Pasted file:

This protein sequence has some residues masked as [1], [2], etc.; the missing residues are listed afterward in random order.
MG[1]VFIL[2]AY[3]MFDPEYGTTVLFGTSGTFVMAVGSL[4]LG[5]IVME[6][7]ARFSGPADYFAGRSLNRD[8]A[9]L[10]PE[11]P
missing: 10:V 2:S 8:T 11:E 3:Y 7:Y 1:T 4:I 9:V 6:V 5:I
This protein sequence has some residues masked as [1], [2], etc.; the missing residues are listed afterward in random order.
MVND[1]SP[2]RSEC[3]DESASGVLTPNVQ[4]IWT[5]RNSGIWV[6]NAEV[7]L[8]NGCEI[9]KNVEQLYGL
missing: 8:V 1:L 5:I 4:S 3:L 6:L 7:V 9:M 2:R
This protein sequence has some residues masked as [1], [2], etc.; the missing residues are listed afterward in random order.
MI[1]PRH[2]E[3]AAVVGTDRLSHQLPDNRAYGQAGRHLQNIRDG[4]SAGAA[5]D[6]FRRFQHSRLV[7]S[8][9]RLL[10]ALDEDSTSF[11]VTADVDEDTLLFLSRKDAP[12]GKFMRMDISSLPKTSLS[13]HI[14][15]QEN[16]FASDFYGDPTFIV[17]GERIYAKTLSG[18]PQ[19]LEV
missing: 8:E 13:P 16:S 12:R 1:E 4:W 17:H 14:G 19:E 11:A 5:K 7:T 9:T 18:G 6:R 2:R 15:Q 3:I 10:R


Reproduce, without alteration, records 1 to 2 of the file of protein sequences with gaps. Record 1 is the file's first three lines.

This protein sequence has some residues masked as [1], [2], etc.; the missing residues are listed afterward in random order.
MG[1]VFIL[2]AY[3]MFDPEYGTTVLFGTSGTFVMAVGSL[4]LG[5]IVME[6][7]ARFSGPADYFAGRSLNRD[8]A[9]L[10]PE[11]P
missing: 10:V 2:S 8:T 11:E 3:Y 7:Y 1:T 4:I 9:V 6:V 5:I
This protein sequence has some residues masked as [1], [2], etc.; the missing residues are listed afterward in random order.
MVND[1]SP[2]RSEC[3]DESASGVLTPNVQ[4]IWT[5]RNSGIWV[6]NAEV[7]L[8]NGCEI[9]KNVEQLYGL
missing: 8:V 1:L 5:I 4:S 3:L 6:L 7:V 9:M 2:R